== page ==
Greece agrees deal to extend bailout at last-ditch summit
Move averts insolvency in Athens and gives fresh hope for euro's future
Greece has secured a four-month reprieve from eurozone creditors at a last-ditch summit in Brussels, heading off imminent default and a disastrous rupture of the monetary union.
The interim accord gives Greece breathing room to flesh out its economic agenda and reform plans, with bridging finance to avert a crunch as budget coffers run dry in Athens and capital flight reaches €1bn a day.
Greek officials confessed privately that the country faced insolvency. It was likely to exhaust its limit on emergency liquidity from the European Central Bank (ECB) as soon as Tuesday, risking a run on the banking system and a financial meltdown.
They now have a stay of execution until the end of June, when the drama is likely to be repeated. Greece must repay €6.7bn to the ECB in July and August, an impossible task without a fresh EU-IMF programme or similar alternative.
A deal came earlier than expected yesterday evening. On the way into the meeting in Brussels, Finance Minister Noonan had said he couldn't predict whether a definitive agreement would be found.
The Eurogroup has softened demands for yet further austerity and fiscal tightening, accepting that consolidations should be appropriate for "economic circumstances". This is a victory of sorts for Greece's radical Syriza government on at least one crucial point. "It is a balanced agreement. It will help Greece to get on its feet again," said Pierre Moscovici, the EU economics commissioner.
Last night's text said the Greeks "reiterate their unequivocal commitment to honour their financial obligations to all their creditors fully and timely".
"The Greek authorities commit to refrain from any roll-back of measures and unilateral changes to the policies and structural reforms that would negatively impact fiscal targets, economic recovery or financial stability, as assessed by the institutions," it said.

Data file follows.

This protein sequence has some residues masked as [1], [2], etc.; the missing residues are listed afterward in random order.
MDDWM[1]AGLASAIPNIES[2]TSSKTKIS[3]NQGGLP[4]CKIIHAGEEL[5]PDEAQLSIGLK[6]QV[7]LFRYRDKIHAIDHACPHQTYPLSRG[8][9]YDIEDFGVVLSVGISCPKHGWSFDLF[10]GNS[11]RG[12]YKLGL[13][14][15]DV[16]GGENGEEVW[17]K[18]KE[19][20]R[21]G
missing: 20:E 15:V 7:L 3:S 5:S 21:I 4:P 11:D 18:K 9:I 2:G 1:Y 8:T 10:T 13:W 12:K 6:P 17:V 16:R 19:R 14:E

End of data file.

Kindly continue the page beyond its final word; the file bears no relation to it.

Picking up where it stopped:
Jeroen Dijsselbloem, the head of the Eurogroup, sweetened the bitter pill with a promise that there is "flexibility in the programme and we will make the best use of it".
Greece will work with the various components of the Troika, although the term as such will be dropped. Syriza will have to prepare a list of reforms by Monday.
Shares on Wall Street surged in late trading as the news broke, and the euro rose more than one cent against the US dollar to $1.14. The breakthrough came after five hours of "corridor diplomacy" as Mr Dijsselbloem and IMF Managing Director Christine Lagarde shuttled messages back and forth to the German and Greek delegations.
It came after German Chancellor Angela Merkel and French president Francois Hollande pledged to uphold the sanctity of monetary union and keep Greece anchored in the eurozone family.
"Greece has to stay in the eurozone," said Mrs Merkel. Mr Hollande said a Greek withdrawal from the euro was out of the question. "The position of France is that everything should be done - by both the Greek side and the European side - to restore the cohesion of the eurozone. There can today be no scenario of a Greek exit from the euro."
The Greek side has abandoned demands for a debt write-off or a bond swap to link interest payments to economic growth. Earlier threats to walk away from its bailout loans had enraged Italy, Spain and Portugal.